July 04, 2012 12:00 am
American flags adorn the Veterans Memorial Overpass, evoking patriotic pride.
But nearby, cardboard boxes full of copper are scattered across the parking lot of the Veterans Memorial Plaza. Plastic bags entangled in the hillside bushes wave in the breeze, and meticulously sprayed graffiti is visible between some of the military emblems along the plaza’s memorial wall.
For the past year, Tucson veteran Dale Schunke, 73, has taken it upon himself to join forces with Pima County and his American Legion post to try to keep it clean.
Schunke, who served 20 years in the Air Force, ending his service in 1982, first came across the isolated plaza on his daily trike ride along East Aviation Parkway. He sat and looked at the debris scattered about the parking lot.
“It kept sinking in,” he says, realizing how shabby this tribute to veterans looks.
The plaza was built in 2005 along with the overpass, just west of Davis-Monthan Air Force Base. The plaza’s brickwork, benches and flagpole – which flies no flag – were to be part of a Sun Tran Park and Ride.
But no Sun Tran bus stops there, and the plaza remains an abandoned parking lot.
Schunke, commander and historian in American Legion Post No. 36, says that remembering the service of past veterans is a priority for him. At legion meetings, Schunke announces a monthly cleanup of the plaza. Different people volunteer each time, and even when only a handful come, they still come to get things done, he says.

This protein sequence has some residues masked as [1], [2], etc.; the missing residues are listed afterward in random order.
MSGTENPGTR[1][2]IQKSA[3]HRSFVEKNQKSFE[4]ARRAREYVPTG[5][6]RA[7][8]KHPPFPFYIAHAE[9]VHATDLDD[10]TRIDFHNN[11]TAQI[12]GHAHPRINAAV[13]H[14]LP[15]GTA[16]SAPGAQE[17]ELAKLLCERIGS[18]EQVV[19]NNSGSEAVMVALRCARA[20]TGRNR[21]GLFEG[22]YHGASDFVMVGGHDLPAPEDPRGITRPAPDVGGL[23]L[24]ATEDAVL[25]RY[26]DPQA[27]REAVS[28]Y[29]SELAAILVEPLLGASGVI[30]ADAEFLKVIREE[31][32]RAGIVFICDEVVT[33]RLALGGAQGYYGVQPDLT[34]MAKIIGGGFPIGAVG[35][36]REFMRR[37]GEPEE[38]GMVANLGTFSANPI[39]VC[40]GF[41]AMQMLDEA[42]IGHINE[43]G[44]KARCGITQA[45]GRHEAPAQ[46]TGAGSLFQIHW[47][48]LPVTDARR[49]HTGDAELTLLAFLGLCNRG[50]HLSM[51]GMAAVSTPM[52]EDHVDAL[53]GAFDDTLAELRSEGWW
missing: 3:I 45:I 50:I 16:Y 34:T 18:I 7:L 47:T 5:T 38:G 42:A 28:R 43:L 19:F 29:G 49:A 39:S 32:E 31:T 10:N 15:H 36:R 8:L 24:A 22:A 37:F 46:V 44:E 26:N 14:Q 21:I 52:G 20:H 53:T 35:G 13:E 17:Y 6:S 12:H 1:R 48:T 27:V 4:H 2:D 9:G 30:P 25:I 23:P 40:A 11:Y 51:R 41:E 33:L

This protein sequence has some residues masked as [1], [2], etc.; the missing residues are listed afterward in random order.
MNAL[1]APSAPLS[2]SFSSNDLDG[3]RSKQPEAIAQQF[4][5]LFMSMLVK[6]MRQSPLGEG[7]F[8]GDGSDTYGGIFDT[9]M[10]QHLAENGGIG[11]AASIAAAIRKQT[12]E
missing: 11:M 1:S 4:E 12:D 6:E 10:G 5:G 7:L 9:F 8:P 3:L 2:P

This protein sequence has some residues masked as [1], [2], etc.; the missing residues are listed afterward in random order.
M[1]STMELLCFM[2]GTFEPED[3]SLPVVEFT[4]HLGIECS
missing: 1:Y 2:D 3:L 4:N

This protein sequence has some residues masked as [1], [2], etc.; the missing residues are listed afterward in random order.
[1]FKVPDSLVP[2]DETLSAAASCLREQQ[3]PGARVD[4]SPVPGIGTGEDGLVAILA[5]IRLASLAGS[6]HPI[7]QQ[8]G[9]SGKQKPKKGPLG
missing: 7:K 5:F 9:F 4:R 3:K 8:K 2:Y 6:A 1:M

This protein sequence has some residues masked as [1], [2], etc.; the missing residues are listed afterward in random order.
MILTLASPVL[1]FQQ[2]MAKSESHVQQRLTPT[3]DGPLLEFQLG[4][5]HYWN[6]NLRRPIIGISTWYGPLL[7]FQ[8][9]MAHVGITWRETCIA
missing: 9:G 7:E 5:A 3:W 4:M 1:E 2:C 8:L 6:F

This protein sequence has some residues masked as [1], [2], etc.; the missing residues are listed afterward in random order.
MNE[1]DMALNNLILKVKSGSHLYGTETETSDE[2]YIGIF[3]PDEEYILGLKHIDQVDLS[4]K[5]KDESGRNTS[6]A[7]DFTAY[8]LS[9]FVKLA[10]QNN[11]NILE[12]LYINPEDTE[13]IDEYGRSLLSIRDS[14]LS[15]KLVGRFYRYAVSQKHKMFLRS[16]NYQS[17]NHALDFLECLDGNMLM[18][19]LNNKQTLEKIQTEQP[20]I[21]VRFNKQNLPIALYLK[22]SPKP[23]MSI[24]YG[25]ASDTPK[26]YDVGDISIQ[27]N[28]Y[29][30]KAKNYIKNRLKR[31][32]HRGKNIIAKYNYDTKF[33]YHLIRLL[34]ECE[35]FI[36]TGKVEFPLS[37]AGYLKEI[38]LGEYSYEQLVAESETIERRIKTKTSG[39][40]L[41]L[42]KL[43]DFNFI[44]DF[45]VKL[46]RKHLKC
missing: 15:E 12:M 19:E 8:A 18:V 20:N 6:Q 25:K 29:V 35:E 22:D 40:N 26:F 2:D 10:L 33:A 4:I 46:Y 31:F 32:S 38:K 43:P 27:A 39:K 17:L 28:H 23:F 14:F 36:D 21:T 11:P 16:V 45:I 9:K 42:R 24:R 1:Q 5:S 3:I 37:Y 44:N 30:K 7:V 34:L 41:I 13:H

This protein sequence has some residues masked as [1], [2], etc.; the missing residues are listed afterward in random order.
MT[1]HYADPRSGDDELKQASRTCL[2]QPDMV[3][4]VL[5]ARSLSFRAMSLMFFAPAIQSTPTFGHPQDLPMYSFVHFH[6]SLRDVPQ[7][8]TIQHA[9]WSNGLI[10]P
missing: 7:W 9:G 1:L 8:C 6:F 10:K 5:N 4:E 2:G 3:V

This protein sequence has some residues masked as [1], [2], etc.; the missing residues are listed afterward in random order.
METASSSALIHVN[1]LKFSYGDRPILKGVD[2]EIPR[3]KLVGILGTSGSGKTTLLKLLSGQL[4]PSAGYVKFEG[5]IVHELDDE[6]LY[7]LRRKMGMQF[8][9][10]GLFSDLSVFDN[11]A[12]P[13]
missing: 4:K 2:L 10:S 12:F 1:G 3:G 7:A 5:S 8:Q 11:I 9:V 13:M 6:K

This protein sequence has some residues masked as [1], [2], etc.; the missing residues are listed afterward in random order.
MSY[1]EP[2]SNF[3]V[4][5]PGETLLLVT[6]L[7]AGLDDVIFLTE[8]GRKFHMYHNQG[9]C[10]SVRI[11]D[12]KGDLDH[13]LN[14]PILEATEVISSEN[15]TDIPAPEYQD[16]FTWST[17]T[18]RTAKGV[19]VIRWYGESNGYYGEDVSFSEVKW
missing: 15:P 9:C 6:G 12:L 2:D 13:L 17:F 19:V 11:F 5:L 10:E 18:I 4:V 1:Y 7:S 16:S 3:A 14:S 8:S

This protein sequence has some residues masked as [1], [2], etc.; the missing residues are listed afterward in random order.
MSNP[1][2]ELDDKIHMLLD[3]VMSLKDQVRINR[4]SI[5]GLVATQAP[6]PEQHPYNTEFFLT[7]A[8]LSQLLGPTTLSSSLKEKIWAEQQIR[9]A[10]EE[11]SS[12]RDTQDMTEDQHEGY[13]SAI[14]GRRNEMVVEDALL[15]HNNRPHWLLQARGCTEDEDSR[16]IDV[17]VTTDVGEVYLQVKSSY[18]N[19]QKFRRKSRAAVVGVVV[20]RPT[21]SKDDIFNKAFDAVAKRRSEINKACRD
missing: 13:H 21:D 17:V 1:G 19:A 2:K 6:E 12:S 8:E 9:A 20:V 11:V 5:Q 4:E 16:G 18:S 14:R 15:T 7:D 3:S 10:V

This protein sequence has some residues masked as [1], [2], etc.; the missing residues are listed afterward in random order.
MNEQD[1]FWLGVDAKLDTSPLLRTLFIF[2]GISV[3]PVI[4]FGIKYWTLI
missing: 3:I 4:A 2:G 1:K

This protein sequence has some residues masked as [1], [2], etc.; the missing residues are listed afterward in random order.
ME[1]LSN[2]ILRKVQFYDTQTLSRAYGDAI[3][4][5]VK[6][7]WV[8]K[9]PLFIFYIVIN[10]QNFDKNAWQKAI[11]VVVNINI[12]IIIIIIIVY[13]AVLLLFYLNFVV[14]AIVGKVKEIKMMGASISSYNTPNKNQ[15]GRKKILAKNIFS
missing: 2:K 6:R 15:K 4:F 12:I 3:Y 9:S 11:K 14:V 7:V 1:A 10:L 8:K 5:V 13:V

“We’re very appreciative that someone is putting extra care into this remote memorial,” says Priscilla Cornelio, director of the Pima County Transportation Department.
Now that the county knows about the graffiti, crews will be dispatched to clean it up, Cornelio says.
By Veterans Day, Schunke wants to have an American flag waving high above the plaza, lighted by the existing ground lighting. He wants the graffiti removed and a ceremony, complete with a band playing patriotic music.
He’s trying to raise money for the effort through his legion post, though he has no estimate of how much money he needs. He hopes the plaza will become a place where people can come and pay their respect to veterans.
“This place is a mess,” says Schunke. “It isn’t right, and this place deserves our respect.”